Can Rudy Giuliani win the 2008 Republican presidential nomination?
Washington Post writers Michael Powell and Chris Cillizza explored that question Monday, noting Giuliani's "national poll numbers are a dream, he's a major box office draw on the Republican Party circuit, and he goes by the shorthand title "America's Mayor." All of which has former New York mayor Rudolph W. Giuliani convinced he just might become America's president in 2008."
But Giuliani is out of step with the GOP's conservative base on key social issues - he favors abortion rights, gun control and domestic partnerships for gay couples, for example - leading some to believe he can't win the nomination.
The Washington Post story includes comments from a variety of Republican political consultants and advisers debating whether or not Giuliani's liberalism on social issues is too big an obstacle for him to overcome. Giuliani, interestingly, is described as portraying his position on some social issues as libertarian rather than liberal.
"For us to nominate him, we have to say those issues are not really important to us [and] we care more about winning regardless of the philosophy of our candidate," GOP consultant Curt Anderson said. "I don't believe that a majority of Republican primary voters will make that choice."
But in a measure of the party's divisions, other Republicans, such as California financier Bill Simon and talk show host Dennis Prager, say his social liberalism is of less concern. They are among a group of conservative activists who see in Giuliani a Reagan-like figure, sometimes wrong but possessed of unshakable conservative beliefs.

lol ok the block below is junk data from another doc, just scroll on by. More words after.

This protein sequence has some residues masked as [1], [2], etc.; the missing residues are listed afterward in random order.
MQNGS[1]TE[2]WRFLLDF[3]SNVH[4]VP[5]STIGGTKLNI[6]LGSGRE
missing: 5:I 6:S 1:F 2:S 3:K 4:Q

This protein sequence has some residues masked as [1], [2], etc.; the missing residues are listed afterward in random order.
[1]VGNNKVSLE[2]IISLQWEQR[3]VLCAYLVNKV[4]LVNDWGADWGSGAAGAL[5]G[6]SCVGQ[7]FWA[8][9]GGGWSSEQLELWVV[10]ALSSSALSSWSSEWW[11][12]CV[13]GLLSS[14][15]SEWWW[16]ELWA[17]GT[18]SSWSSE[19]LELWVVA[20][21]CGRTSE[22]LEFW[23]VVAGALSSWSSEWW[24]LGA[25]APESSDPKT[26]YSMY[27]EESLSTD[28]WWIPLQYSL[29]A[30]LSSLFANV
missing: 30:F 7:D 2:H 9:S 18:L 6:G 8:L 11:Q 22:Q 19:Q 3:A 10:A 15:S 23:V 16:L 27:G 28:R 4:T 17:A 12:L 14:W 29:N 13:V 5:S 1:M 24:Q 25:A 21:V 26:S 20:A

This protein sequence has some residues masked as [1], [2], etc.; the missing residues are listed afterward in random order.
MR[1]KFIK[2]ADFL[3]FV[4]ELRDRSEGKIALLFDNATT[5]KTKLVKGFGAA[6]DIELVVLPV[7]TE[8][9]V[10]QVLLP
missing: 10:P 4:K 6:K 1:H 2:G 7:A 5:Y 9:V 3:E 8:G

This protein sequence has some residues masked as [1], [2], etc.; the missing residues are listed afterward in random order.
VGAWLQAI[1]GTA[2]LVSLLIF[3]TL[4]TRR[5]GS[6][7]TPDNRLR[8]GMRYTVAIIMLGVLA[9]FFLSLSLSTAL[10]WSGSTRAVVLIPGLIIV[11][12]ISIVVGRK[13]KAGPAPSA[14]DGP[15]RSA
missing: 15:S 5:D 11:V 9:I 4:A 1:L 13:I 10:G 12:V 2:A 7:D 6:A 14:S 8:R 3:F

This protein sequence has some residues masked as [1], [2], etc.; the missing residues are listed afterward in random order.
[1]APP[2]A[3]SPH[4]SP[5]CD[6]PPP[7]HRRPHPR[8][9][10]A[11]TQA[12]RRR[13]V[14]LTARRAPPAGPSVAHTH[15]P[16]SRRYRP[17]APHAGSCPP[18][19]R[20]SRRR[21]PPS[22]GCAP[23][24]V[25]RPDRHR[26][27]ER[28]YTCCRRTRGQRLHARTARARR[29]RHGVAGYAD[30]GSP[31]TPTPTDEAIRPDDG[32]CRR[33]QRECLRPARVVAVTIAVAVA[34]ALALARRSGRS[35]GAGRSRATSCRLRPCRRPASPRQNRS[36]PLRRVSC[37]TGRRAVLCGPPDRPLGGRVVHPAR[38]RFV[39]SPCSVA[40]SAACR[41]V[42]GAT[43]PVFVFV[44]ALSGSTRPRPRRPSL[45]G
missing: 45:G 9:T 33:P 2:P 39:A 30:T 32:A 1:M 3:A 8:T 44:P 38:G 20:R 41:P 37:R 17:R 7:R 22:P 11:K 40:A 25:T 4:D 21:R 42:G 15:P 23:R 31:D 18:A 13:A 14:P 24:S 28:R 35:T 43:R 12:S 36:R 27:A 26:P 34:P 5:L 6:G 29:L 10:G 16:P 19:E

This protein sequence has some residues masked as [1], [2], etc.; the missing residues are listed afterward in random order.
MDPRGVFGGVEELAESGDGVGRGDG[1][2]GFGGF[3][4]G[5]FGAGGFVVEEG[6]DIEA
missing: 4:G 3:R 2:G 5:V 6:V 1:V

They also see a Republican Party that must establish a beachhead in Blue State America.
"Republicans do understand it is political suicide to keep this red-state, blue-state thing going any longer," said Barry Wynn, former chairman of the South Carolina Republican Party and a recruit to Giuliani's banner. "We need someone competitive in all 50 states."
Whether Giuliani gets the chance depends on more than just his stand on social issues, as the Post writers make clear:
Tactically, the shape of Giuliani's campaign depends on forces outside his control. If, for example, New Jersey successfully pushes its primary day ahead of South Carolina on the calendar, and if he wins in New Hampshire, Giuliani could gain momentum.
And then there's fundraising and building a campaign team. No one doubts Giuliani, a rock-star on the speaking circuit, can pull in the bucks. He's also got a personal connection to Wall Street, which certainly will help him raise serious cash fast.
But, Giuliani hasn't yet built the kind of campaign team he'll need, the Post writers report:
Republican operatives caution that Giuliani is far behind in the "talent primary" -- the back-stage battle for sought-after campaign staffers. McCain and Gov. Mitt Romney (R-Mass.) have so far dominated this inside but important game.
Can rock-star celebrity, unquestioned leadership skills, and being right for the Right on many key issues help Giuliani overcome his tactical disadvantages and his liberal position on social issues enough to win the nomination?
Perhaps not. But then again, he IS leading McCain in the latest polls.